“She is a monster, without being a myth," seethes Jack Worthing (David Furr) about his social tormentor, Lady Bracknell (RADA-trained Tony magnet Brian Bedford). "Which is rather unfair.” Well, maybe for him. For the rest of us, Bedford's stately, sourpussed take on Oscar Wilde's towering icon of convention is a glorious gift. In apparent atonement for its bumpy Mrs. Warren’s Profession last fall, the Roundabout has cleansed the American Airlines hangar with this smooth-as-glass version of The Importance of Being Earnest, imported from Canada's Stratford Shakespeare Festival.
Wilde's masterpiece is so legendarily evergreen, it practically performs itself. Just to refresh, the plot revolves around the aforementioned Jack, who was found in a handbag at Victory Station (the Brighton line) by a wealthy man who raises the baby as his own. The now wealthy young man invents an errant brother named Ernest so that he can escape his country estate, and his young ward, Cecily, to woo lofty Gwendolen (an electrically repressed Sara Topham), the daughter of Lady Bracknell. His louche, dandy pal Algernon (Santino Fontana), who is the cousin of Gwendolyn, then poses as "Earnest" to woo Cecily back at the estate. All sorts of prim and proper wackiness ensues: Lies are made true, plots are unraveled, and glittering absurdity triumphs over dowdy truth. It's all so perfectly ingrained in our shared comedy unconscious that every laugh an actor doesn't get could be ruled against him.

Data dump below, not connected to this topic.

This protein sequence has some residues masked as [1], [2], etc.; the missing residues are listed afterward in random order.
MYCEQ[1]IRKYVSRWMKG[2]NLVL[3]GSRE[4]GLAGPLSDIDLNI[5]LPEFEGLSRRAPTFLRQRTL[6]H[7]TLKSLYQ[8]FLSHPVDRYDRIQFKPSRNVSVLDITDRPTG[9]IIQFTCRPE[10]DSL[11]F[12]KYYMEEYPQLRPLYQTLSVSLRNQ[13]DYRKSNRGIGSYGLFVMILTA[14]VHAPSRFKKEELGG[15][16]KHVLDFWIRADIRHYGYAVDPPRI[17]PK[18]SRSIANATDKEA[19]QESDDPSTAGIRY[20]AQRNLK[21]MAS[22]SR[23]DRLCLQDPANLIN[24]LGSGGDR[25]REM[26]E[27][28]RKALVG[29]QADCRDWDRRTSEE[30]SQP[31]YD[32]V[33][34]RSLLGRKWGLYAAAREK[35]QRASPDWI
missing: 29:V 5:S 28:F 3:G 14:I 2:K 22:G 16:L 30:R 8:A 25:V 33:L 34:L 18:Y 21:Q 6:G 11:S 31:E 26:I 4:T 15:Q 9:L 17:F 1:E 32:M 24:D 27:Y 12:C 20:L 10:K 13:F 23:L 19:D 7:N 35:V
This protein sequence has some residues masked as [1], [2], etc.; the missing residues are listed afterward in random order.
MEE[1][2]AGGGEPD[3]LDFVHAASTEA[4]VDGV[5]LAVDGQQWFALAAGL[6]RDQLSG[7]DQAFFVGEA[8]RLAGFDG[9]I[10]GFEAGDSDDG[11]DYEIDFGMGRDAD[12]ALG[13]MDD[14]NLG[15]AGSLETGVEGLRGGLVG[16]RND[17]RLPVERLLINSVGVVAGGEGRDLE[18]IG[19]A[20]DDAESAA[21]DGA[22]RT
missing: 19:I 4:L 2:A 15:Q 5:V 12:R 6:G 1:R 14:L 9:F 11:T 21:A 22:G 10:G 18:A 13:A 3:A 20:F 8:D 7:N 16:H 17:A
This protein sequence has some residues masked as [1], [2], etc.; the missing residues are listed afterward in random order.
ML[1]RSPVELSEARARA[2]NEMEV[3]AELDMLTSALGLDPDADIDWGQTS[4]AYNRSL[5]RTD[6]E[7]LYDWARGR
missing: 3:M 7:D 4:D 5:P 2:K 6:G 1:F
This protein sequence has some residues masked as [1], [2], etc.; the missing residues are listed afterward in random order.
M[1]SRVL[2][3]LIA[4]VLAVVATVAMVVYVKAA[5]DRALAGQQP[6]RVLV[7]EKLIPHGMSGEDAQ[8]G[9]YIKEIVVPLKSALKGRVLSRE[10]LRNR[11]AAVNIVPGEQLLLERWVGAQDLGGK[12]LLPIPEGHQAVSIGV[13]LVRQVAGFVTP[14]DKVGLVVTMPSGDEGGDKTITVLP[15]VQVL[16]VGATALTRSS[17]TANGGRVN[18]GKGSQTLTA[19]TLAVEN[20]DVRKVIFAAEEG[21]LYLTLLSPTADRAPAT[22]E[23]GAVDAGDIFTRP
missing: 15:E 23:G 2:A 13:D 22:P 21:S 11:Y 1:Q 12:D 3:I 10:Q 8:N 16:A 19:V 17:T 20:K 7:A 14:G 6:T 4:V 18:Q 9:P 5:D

Luckily, that's not an issue here. Each jewel of wit is polished apple-bright, and every performer is playing in the same key. Forget literary interpretation, forget clenched internal acting: There's great damned musicianship here, and the joy of sheer comic virtuosity. For this we must thank, again, Brian Bedford, who pulls off actor-director double duty with uncommon grace. Having assembled a uniformly brilliant cast (including the great Dana Ivey as dotty governess Miss Prism, and the terrific, incipiently potbellied Fontana, who seems perpetually, girlishly overjoyed to be six months pregnant with himself), he's free to make his Lady Bracknell the prime showpiece, not the show-saver she can become if lesser stars fill out her constellation. When Bedford's Bracknell enters — a one-woman armada of pomp with a face like a guillotine — the world stops briefly, but the show does not. (When it comes to imbuing a single word with devastating hilarity, the actor has no equal.) To know something like scripture, as we do Earnest, and to have it feel fresh off the press; to anticipate every jape, and yet react with delightful surprise? To paraphrase Gwendolen: The suspense is terrible, not to mention funny as hell, and it lasts.